The Health Insurance Portability and Accountability Act (HIPAA) of 1996 is a federal law establishing standards to ensure the confidentiality of individually identifiable health information. These national standards are designed to protect an individual’s protected health information and give individuals increased access to their medical records.
The federal rules generally prohibit a covered entity from using or disclosing protected health information unless authorized by an individual, except where this prohibition would result in unnecessary interference with access to quality health care or with certain other important public benefits or national priorities. To avoid interfering with an individual’s access to quality health care or the efficient payment for such health care, the privacy rules permit a covered entity to use and disclose protected health information, with certain limits and protections, for treatment, payment and health care operations.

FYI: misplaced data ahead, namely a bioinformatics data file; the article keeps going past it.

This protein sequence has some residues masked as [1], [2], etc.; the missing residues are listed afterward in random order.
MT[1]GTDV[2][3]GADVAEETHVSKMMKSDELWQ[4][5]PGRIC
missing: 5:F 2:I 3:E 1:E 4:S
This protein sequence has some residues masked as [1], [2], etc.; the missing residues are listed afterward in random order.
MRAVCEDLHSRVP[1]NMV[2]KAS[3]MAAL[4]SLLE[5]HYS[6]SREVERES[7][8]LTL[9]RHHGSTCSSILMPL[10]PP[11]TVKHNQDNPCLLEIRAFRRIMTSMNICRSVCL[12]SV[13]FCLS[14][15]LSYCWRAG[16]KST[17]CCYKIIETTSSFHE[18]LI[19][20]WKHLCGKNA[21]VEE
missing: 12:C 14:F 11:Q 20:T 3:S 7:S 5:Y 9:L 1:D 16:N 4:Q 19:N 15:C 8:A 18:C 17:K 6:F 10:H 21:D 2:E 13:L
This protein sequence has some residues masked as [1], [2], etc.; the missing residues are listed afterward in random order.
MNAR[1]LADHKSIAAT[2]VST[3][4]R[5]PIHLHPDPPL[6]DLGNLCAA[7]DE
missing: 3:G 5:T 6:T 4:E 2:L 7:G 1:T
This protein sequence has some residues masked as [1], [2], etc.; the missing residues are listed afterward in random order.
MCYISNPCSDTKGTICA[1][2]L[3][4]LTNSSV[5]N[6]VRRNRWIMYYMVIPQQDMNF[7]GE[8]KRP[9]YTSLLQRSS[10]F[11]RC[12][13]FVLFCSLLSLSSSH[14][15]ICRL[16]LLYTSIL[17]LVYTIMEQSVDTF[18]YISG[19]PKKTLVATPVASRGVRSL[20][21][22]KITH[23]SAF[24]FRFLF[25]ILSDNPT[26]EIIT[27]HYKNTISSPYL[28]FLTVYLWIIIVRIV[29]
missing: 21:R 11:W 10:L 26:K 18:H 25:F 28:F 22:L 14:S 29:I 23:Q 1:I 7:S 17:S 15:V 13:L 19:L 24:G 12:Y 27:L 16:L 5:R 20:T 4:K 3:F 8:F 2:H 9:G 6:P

The Notice of Privacy Practices describes how the agency can use and disclose medical information collected about people receiving services. The notice also explains how people can obtain access to this information.